Rainwater tanks are beneficial for several reasons - they can reduce your water bills, give you an alternative supply during area-wide droughts and they can also greatly benefit your garden. Not to mention, it is a great way to reduce your environmental impact. What’s not to love? There are lots of different options on the marketplace, so there’s plenty to choose from.
Once you’ve made the great decision to get one, it can be difficult to know where to what size to get, what type to invest in and most of all, where to place it. To get the placement of your water tank right, you should take five, main things into consideration:
- How it will look.
- How it will it fit.
- Connection to the pump and plumbing system.
- Your local laws and regulations.
- Connecting it to your pipework.
How it will look.
Obviously, a major concern or factor in your decision making process will be how it’s going to affect the aesthetics of your home and garden, and you’re probably wondering how to make it look as inconspicuous as possible. Most rainwater tanks come in dark green or blue colours so they don’t attract too much attention but there are ways you can place it to make sure it doesn’t stick out like a sore thumb!
One of the main things you can do when placing your tank to conceal it better is to place it on a side of your home which guests and passers-by can’t see, whether they are driving past or walking near your home. Hiding it in a blind spot is one way to place your water tank which will draw less attention to it. You can also cover it with a stylish fence or lattice, covered with some plants.
How will it fit.
Aside from the aesthetic concern when placing your rainwater tank, you should obviously take the size of the space and the tank into consideration. There is no point planning to place the tank somewhere where there is not sufficient space for the tank and for anyone to access it. Note the measurements and dimensions of the tank and then take a measuring tape to your garden, ensuring that any possible space is big enough to accommodate the tank. This is, of course, a good thing to have done in advance before you purchase the tank - you want to make sure you buy one that will fit well into your space. After all, it is easier to size down/up on a tank than a property!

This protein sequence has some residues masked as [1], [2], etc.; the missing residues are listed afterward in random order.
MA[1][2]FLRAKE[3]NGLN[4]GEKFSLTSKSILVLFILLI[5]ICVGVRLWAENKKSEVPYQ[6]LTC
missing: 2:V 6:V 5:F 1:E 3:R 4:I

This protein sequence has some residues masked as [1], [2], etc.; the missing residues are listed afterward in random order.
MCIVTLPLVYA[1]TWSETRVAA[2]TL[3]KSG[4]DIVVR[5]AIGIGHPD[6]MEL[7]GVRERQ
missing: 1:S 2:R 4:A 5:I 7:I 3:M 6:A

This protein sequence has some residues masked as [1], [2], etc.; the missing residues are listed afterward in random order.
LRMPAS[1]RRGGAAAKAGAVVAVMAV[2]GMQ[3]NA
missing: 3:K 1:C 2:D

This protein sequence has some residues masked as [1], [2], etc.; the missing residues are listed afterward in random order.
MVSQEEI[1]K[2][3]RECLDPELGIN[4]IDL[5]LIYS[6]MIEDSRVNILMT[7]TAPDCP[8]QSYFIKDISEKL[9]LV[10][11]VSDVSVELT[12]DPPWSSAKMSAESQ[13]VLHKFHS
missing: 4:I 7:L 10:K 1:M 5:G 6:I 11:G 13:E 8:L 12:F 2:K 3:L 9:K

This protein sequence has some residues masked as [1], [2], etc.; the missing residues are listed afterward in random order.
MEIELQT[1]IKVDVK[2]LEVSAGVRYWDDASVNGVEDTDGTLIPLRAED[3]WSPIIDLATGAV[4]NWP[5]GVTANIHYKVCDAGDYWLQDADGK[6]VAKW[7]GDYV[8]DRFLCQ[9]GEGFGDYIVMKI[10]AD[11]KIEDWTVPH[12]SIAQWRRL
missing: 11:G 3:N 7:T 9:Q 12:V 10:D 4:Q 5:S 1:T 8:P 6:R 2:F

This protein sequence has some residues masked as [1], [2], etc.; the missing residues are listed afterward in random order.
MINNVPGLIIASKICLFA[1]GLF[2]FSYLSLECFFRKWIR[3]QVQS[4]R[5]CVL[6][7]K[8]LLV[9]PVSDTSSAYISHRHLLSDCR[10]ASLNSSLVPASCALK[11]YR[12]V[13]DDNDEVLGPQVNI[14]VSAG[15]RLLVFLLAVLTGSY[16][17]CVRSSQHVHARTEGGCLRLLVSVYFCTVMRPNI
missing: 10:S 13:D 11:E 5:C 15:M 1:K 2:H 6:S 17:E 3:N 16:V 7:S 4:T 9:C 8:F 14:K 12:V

Connection to the pump and plumbing system.
When placing your tank, you need to think about your plumbing system and where most of your rainwater will be going. If the water will primarily be used in the kitchen, then it would make sense to place the tank in a space near the kitchen to save energy and plumbing work. Similarly, if the water will be used in your garden only, then consider placing it somewhere central in the garden.
A top tip for placing your tank to ease access to the pump and the plumbing system is to locate it on a slope, if possible. The gravity will aid the flow of water down from the tank and into your plumbing system - which will ultimately save energy.
Your local laws and regulations.
Some councils have rules about where you place your rainwater tank which should of course be taken into consideration when deciding where it’s going to go. Most regulations relate to the setback conditions (which dictate how far into your property the tank must be) as well as regulations about how apparent it is.
Connecting it to your pipework.
Rainwater tanks work by storing water caught in pipes on your roof, which eventually run down and into the tank. Placing your tank close to one of these main pipes will save a lot of time and effort and help the tank blend in to your property more. Placing the tank far away from the downpipes will involve a lot of extra (and unnecessary) pipework to make sure that the water feeds into the tank. This will not only increase the price, but also the installation time and aesthetic effect on your property.